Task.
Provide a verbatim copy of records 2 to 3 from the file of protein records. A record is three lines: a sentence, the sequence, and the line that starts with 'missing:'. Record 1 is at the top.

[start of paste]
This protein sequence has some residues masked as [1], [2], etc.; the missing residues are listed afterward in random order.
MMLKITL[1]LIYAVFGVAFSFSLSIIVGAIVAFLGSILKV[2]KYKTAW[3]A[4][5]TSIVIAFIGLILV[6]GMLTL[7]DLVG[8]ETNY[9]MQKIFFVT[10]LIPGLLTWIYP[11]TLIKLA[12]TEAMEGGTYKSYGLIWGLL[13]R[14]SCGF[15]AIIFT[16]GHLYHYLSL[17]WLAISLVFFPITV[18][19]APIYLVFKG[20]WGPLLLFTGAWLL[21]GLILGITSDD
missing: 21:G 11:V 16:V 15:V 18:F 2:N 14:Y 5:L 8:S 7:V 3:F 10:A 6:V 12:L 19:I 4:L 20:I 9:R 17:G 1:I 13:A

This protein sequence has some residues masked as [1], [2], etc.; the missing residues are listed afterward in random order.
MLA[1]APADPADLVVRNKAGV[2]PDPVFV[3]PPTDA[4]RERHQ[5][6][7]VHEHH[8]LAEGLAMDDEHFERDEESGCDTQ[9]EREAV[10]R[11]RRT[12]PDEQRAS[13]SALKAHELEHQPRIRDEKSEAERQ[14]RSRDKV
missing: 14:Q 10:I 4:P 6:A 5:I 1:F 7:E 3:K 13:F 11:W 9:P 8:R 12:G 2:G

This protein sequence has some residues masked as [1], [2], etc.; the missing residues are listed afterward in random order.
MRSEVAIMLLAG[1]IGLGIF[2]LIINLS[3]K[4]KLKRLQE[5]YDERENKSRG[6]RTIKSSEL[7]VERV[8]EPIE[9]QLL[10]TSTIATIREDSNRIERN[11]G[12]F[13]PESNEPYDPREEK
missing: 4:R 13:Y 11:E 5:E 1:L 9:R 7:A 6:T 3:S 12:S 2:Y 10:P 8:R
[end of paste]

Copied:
This protein sequence has some residues masked as [1], [2], etc.; the missing residues are listed afterward in random order.
MLA[1]APADPADLVVRNKAGV[2]PDPVFV[3]PPTDA[4]RERHQ[5][6][7]VHEHH[8]LAEGLAMDDEHFERDEESGCDTQ[9]EREAV[10]R[11]RRT[12]PDEQRAS[13]SALKAHELEHQPRIRDEKSEAERQ[14]RSRDKV
missing: 14:Q 10:I 4:P 6:A 5:I 1:F 7:E 3:K 13:F 11:W 9:P 8:R 12:G 2:G

This protein sequence has some residues masked as [1], [2], etc.; the missing residues are listed afterward in random order.
MRSEVAIMLLAG[1]IGLGIF[2]LIINLS[3]K[4]KLKRLQE[5]YDERENKSRG[6]RTIKSSEL[7]VERV[8]EPIE[9]QLL[10]TSTIATIREDSNRIERN[11]G[12]F[13]PESNEPYDPREEK
missing: 4:R 13:Y 11:E 5:E 1:L 9:R 7:A 6:T 3:S 12:S 2:Y 10:P 8:R